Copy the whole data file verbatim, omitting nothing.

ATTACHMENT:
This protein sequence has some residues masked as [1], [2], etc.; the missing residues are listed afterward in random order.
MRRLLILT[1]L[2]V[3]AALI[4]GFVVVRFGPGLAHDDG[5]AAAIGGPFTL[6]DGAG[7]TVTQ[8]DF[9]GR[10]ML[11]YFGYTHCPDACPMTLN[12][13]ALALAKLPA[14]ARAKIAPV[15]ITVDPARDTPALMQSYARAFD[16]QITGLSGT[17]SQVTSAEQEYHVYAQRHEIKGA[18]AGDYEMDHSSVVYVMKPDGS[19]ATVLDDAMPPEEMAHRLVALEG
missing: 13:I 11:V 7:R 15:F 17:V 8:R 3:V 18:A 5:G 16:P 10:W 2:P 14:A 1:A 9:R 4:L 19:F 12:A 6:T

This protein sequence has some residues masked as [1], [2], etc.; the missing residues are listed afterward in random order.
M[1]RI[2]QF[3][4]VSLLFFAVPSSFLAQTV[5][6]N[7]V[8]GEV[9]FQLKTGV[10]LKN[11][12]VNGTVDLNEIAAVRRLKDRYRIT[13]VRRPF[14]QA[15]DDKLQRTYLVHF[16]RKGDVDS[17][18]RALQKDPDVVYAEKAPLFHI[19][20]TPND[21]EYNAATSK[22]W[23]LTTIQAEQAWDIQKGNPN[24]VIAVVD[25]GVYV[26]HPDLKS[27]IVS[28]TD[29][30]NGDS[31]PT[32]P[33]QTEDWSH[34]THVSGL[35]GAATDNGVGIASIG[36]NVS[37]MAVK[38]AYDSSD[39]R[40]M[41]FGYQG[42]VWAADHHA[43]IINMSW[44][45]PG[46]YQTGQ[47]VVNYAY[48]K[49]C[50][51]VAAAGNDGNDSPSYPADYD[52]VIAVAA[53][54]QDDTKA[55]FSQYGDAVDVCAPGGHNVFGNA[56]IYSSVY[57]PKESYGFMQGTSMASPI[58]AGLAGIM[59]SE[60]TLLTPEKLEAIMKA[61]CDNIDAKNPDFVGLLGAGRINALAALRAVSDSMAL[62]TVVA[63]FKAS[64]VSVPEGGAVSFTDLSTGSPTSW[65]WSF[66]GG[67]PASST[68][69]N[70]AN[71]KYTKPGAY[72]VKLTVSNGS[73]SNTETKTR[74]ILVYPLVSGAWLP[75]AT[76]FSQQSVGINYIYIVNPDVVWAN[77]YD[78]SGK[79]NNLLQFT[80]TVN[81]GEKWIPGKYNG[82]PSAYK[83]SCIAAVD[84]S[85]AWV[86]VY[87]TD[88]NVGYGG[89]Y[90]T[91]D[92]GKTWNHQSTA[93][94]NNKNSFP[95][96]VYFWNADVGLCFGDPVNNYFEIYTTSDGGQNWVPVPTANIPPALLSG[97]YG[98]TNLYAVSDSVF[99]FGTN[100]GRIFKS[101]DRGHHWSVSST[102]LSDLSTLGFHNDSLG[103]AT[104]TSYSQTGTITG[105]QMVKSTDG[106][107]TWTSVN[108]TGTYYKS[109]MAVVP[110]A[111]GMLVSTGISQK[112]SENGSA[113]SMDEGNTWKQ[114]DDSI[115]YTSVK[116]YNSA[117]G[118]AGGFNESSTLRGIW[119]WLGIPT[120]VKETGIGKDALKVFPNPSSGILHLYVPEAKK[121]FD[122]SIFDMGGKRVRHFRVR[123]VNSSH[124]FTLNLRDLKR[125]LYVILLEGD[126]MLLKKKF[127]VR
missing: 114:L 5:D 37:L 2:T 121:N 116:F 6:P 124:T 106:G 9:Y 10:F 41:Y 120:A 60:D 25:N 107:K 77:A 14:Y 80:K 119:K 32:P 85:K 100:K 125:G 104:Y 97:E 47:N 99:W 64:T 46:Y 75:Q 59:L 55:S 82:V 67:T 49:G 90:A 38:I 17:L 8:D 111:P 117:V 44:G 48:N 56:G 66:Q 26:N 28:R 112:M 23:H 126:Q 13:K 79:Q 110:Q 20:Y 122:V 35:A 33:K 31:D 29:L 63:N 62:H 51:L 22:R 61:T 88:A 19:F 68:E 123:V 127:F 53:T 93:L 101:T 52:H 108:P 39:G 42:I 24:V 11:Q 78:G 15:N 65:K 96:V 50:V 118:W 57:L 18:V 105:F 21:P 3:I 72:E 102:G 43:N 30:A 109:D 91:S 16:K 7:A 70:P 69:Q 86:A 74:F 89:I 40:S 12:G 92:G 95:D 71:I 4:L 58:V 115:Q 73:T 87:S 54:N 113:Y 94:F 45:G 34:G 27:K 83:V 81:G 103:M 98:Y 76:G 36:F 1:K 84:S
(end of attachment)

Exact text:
This protein sequence has some residues masked as [1], [2], etc.; the missing residues are listed afterward in random order.
MRRLLILT[1]L[2]V[3]AALI[4]GFVVVRFGPGLAHDDG[5]AAAIGGPFTL[6]DGAG[7]TVTQ[8]DF[9]GR[10]ML[11]YFGYTHCPDACPMTLN[12][13]ALALAKLPA[14]ARAKIAPV[15]ITVDPARDTPALMQSYARAFD[16]QITGLSGT[17]SQVTSAEQEYHVYAQRHEIKGA[18]AGDYEMDHSSVVYVMKPDGS[19]ATVLDDAMPPEEMAHRLVALEG
missing: 13:I 11:V 7:R 15:F 17:V 8:R 3:V 18:A 5:G 16:P 10:W 2:P 14:A 1:A 9:R 4:L 19:F 12:A 6:T

This protein sequence has some residues masked as [1], [2], etc.; the missing residues are listed afterward in random order.
M[1]RI[2]QF[3][4]VSLLFFAVPSSFLAQTV[5][6]N[7]V[8]GEV[9]FQLKTGV[10]LKN[11][12]VNGTVDLNEIAAVRRLKDRYRIT[13]VRRPF[14]QA[15]DDKLQRTYLVHF[16]RKGDVDS[17][18]RALQKDPDVVYAEKAPLFHI[19][20]TPND[21]EYNAATSK[22]W[23]LTTIQAEQAWDIQKGNPN[24]VIAVVD[25]GVYV[26]HPDLKS[27]IVS[28]TD[29][30]NGDS[31]PT[32]P[33]QTEDWSH[34]THVSGL[35]GAATDNGVGIASIG[36]NVS[37]MAVK[38]AYDSSD[39]R[40]M[41]FGYQG[42]VWAADHHA[43]IINMSW[44][45]PG[46]YQTGQ[47]VVNYAY[48]K[49]C[50][51]VAAAGNDGNDSPSYPADYD[52]VIAVAA[53][54]QDDTKA[55]FSQYGDAVDVCAPGGHNVFGNA[56]IYSSVY[57]PKESYGFMQGTSMASPI[58]AGLAGIM[59]SE[60]TLLTPEKLEAIMKA[61]CDNIDAKNPDFVGLLGAGRINALAALRAVSDSMAL[62]TVVA[63]FKAS[64]VSVPEGGAVSFTDLSTGSPTSW[65]WSF[66]GG[67]PASST[68][69]N[70]AN[71]KYTKPGAY[72]VKLTVSNGS[73]SNTETKTR[74]ILVYPLVSGAWLP[75]AT[76]FSQQSVGINYIYIVNPDVVWAN[77]YD[78]SGK[79]NNLLQFT[80]TVN[81]GEKWIPGKYNG[82]PSAYK[83]SCIAAVD[84]S[85]AWV[86]VY[87]TD[88]NVGYGG[89]Y[90]T[91]D[92]GKTWNHQSTA[93][94]NNKNSFP[95][96]VYFWNADVGLCFGDPVNNYFEIYTTSDGGQNWVPVPTANIPPALLSG[97]YG[98]TNLYAVSDSVF[99]FGTN[100]GRIFKS[101]DRGHHWSVSST[102]LSDLSTLGFHNDSLG[103]AT[104]TSYSQTGTITG[105]QMVKSTDG[106][107]TWTSVN[108]TGTYYKS[109]MAVVP[110]A[111]GMLVSTGISQK[112]SENGSA[113]SMDEGNTWKQ[114]DDSI[115]YTSVK[116]YNSA[117]G[118]AGGFNESSTLRGIW[119]WLGIPT[120]VKETGIGKDALKVFPNPSSGILHLYVPEAKK[121]FD[122]SIFDMGGKRVRHFRVR[123]VNSSH[124]FTLNLRDLKR[125]LYVILLEGD[126]MLLKKKF[127]VR
missing: 114:L 5:D 37:L 2:T 121:N 116:F 6:P 124:T 106:G 9:Y 10:F 41:Y 120:A 60:D 25:N 107:K 77:A 14:Y 80:K 119:K 32:P 85:K 100:K 125:G 104:Y 97:E 47:N 99:W 64:T 46:Y 75:Q 59:L 55:S 82:V 67:T 49:G 90:A 38:I 17:L 8:D 111:P 117:V 44:G 48:N 56:G 66:Q 26:N 28:R 112:M 23:H 126:Q 13:K 79:Q 110:Q 20:Y 122:V 35:A 33:K 31:D 29:L 63:N 62:H 51:L 22:R 61:T 88:A 19:F 68:E 123:V 127:F 53:T 93:L 101:T 52:H 108:P 39:G 42:I 24:V 11:Q 78:G 15:N 65:K 96:V 50:V 118:W 57:L 18:V 105:F 21:P 3:I 72:E 102:G 43:N 30:A 109:D 91:S 16:K 7:A 70:P 69:Q 86:A 74:F 89:I 40:S 12:G 92:G 95:D 71:I 4:L 58:V 115:Q 73:T 87:S 54:N 113:Y 94:F 45:G 34:G 27:K 83:V 81:G 103:M 98:Y 76:G 36:F 1:K 84:S